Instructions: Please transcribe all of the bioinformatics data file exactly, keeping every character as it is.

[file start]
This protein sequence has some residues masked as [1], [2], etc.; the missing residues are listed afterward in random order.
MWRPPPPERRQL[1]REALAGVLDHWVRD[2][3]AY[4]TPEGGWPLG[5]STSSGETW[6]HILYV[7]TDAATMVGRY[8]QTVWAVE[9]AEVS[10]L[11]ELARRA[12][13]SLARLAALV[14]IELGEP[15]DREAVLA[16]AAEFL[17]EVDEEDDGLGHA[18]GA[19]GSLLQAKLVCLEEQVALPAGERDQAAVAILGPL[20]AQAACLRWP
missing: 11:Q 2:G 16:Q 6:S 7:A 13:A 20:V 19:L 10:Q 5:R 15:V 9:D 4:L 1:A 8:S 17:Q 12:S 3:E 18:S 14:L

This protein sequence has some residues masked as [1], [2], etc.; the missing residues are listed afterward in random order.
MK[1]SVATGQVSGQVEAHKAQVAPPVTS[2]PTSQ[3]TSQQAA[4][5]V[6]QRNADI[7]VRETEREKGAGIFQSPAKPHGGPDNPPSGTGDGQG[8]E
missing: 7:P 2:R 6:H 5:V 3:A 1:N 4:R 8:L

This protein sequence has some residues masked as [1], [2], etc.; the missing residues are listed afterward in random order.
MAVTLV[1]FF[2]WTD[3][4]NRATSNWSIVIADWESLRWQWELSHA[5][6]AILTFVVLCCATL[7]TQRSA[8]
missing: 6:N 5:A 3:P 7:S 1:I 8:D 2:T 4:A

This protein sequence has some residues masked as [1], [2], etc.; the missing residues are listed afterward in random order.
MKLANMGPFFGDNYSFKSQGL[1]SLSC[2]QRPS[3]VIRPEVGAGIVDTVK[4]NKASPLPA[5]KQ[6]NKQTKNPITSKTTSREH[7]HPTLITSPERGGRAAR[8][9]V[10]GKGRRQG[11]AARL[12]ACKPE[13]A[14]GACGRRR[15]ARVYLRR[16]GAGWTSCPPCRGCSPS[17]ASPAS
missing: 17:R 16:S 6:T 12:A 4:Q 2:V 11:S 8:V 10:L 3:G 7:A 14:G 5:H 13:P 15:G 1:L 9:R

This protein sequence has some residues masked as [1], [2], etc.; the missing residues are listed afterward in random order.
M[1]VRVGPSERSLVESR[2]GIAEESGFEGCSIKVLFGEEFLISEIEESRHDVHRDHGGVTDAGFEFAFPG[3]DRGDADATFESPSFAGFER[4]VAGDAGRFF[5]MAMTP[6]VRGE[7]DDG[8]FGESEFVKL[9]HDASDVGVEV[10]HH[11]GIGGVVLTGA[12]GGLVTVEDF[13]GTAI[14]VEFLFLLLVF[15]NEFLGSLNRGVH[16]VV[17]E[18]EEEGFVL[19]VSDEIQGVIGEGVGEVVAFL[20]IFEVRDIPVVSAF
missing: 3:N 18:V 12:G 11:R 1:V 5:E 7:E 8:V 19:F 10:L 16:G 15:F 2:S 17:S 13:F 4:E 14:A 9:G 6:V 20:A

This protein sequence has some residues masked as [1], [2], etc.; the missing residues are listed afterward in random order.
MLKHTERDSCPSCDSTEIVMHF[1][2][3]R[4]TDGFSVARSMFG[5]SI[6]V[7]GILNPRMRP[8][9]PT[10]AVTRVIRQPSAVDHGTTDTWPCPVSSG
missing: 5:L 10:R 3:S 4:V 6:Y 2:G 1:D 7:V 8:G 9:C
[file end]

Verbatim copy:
This protein sequence has some residues masked as [1], [2], etc.; the missing residues are listed afterward in random order.
MWRPPPPERRQL[1]REALAGVLDHWVRD[2][3]AY[4]TPEGGWPLG[5]STSSGETW[6]HILYV[7]TDAATMVGRY[8]QTVWAVE[9]AEVS[10]L[11]ELARRA[12][13]SLARLAALV[14]IELGEP[15]DREAVLA[16]AAEFL[17]EVDEEDDGLGHA[18]GA[19]GSLLQAKLVCLEEQVALPAGERDQAAVAILGPL[20]AQAACLRWP
missing: 11:Q 2:G 16:Q 6:S 7:A 13:A 20:V 19:L 10:Q 5:R 15:V 9:D 4:L 1:A 8:S 17:Q 12:S 3:E 18:S 14:L

This protein sequence has some residues masked as [1], [2], etc.; the missing residues are listed afterward in random order.
MK[1]SVATGQVSGQVEAHKAQVAPPVTS[2]PTSQ[3]TSQQAA[4][5]V[6]QRNADI[7]VRETEREKGAGIFQSPAKPHGGPDNPPSGTGDGQG[8]E
missing: 7:P 2:R 6:H 5:V 3:A 1:N 4:R 8:L

This protein sequence has some residues masked as [1], [2], etc.; the missing residues are listed afterward in random order.
MAVTLV[1]FF[2]WTD[3][4]NRATSNWSIVIADWESLRWQWELSHA[5][6]AILTFVVLCCATL[7]TQRSA[8]
missing: 6:N 5:A 3:P 7:S 1:I 8:D 2:T 4:A

This protein sequence has some residues masked as [1], [2], etc.; the missing residues are listed afterward in random order.
MKLANMGPFFGDNYSFKSQGL[1]SLSC[2]QRPS[3]VIRPEVGAGIVDTVK[4]NKASPLPA[5]KQ[6]NKQTKNPITSKTTSREH[7]HPTLITSPERGGRAAR[8][9]V[10]GKGRRQG[11]AARL[12]ACKPE[13]A[14]GACGRRR[15]ARVYLRR[16]GAGWTSCPPCRGCSPS[17]ASPAS
missing: 17:R 16:S 6:T 12:A 4:Q 2:V 11:S 8:V 10:L 3:G 7:A 14:G 5:H 13:P 15:G 1:L 9:R

This protein sequence has some residues masked as [1], [2], etc.; the missing residues are listed afterward in random order.
M[1]VRVGPSERSLVESR[2]GIAEESGFEGCSIKVLFGEEFLISEIEESRHDVHRDHGGVTDAGFEFAFPG[3]DRGDADATFESPSFAGFER[4]VAGDAGRFF[5]MAMTP[6]VRGE[7]DDG[8]FGESEFVKL[9]HDASDVGVEV[10]HH[11]GIGGVVLTGA[12]GGLVTVEDF[13]GTAI[14]VEFLFLLLVF[15]NEFLGSLNRGVH[16]VV[17]E[18]EEEGFVL[19]VSDEIQGVIGEGVGEVVAFL[20]IFEVRDIPVVSAF
missing: 3:N 18:V 12:G 11:R 1:V 5:E 7:E 8:V 19:F 10:L 16:G 15:F 2:S 17:S 13:F 4:E 14:A 9:G 6:V 20:A

This protein sequence has some residues masked as [1], [2], etc.; the missing residues are listed afterward in random order.
MLKHTERDSCPSCDSTEIVMHF[1][2][3]R[4]TDGFSVARSMFG[5]SI[6]V[7]GILNPRMRP[8][9]PT[10]AVTRVIRQPSAVDHGTTDTWPCPVSSG
missing: 5:L 10:R 3:S 4:V 6:Y 2:G 1:D 7:V 8:G 9:C